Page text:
Okay, I know that to many of you temperatures in the low 30’s is not cold. Scoff at me. I can take it. But, to a coastal kid the low 30’s are frigid. When it drops to the teens I don’t feel that I should be expected to go outside.
Despite being cold adverse, I took advantage of the beautiful weather on Saturday morning to go out to my favorite haunt, the Nisqually Wildlife Refuge.
At 8:15 on a cold, clear Saturday morning the only people that were out there (for the most part) were those that I would be considered “serious” birders. Big lenses, outfitted in camouflage and carrying tripods that could double as weapons, they were a serious bunch. I stood out a bit in my puffy teal jacket and 70-200. Oh, and the fact that I was female also made me unique. Which I found a little odd. Maybe the female birders were just unwilling to get out of bed and go out in the cold.
I should explain that I am not a birder. I like birds, but I don’t know what the majority of them are.
I do like Nisqually for the birds, but as you can tell from the multiple times I’ve posted about it, I don’t go out there for that reason. It’s just a great place for a little stroll. And there’s always something interesting to photograph. Saturday was no different.
Did I mention that it was cold?
It was cold. Like, frost covered leaves, grass and ice on puddles and shallow edges of ponds cold. Note to self: find gloves that will keep my fingers warm and still allow me to manipulate the settings on my camera. By the time I was done I thought they were going to break off. Gave me a good excuse to stop for that eggnog chai on the way home.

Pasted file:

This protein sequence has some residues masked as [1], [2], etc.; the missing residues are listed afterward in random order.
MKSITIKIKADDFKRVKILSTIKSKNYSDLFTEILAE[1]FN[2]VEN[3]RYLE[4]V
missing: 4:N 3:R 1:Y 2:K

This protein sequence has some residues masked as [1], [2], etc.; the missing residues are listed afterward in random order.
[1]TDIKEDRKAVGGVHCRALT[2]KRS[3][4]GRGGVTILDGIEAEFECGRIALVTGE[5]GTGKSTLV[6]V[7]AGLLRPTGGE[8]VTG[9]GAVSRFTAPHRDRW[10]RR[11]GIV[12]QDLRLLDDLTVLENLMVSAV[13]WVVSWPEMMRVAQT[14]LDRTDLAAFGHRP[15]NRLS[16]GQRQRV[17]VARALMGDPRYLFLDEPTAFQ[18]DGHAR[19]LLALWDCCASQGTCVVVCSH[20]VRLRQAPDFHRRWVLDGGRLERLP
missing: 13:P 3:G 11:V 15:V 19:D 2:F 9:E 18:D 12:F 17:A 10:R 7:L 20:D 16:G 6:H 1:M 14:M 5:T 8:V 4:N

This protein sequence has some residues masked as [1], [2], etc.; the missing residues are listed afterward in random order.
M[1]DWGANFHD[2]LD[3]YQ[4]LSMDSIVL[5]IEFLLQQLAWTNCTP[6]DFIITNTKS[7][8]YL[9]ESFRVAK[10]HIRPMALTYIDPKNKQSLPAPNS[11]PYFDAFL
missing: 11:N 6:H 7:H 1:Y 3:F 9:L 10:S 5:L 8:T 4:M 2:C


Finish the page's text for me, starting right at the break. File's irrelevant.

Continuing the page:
There were quite a few geese, both in flight and on the ground, though not in the huge flocks that I’ve seen out there before.
An eagle in flight caught me by surprise, preventing me from getting a clear shot.
Who am I kidding? I don’t know if I could have gotten a clear shot even if I was prepared. Maybe. Maybe not.
When I hit the boardwalk I was stunned by the thickness of the frost on it. I kid you not, it looked like snow. I was in tennis shoes (with thick wool socks) and was concerned that they would offer little traction. However, surprisingly enough, it wasn’t really slippery. I only skidded and flailed around once, and that was on the return trip when things had begun to thaw a snidge.
Mid-way out the boardwalk I stopped to see if Her Majesty would grace me with her appearance. She did, complete with some pretty fog in the trees across the Delta.
Bird hunting is in full swing ’round these parts, which meant that my peaceful walk was often interrupted by the cacophony of gun shots. I saw two guys in a small boat, both them and boat decked out in camo. Which actually meant I didn’t see them…right?
I wondered what the faithful birders thought of having the silence of the morning broken by the hunters. It would really suck if someone had their big old zoom lens out, admiring a bird, only to have that very bird shot out of a tree. I have no beef with either birder nor bird hunter, it was just a thought I had.
On my way back I came across two herons. One was out near a cattail filled pond, easily seen from some distance away. He (or maybe it was a she. I don’t know how to tell the difference) was huddled into himself. I was right there with him.
The second heron I almost missed. He was huddled in a shaded pond and his grey coloring blended in well with his frozen surroundings. You can actually see ice on his back. I love the reflection. Two herons for the price of one!
I paused a couple of more times to capture frost, then packed it in. Until next time, ‘squally!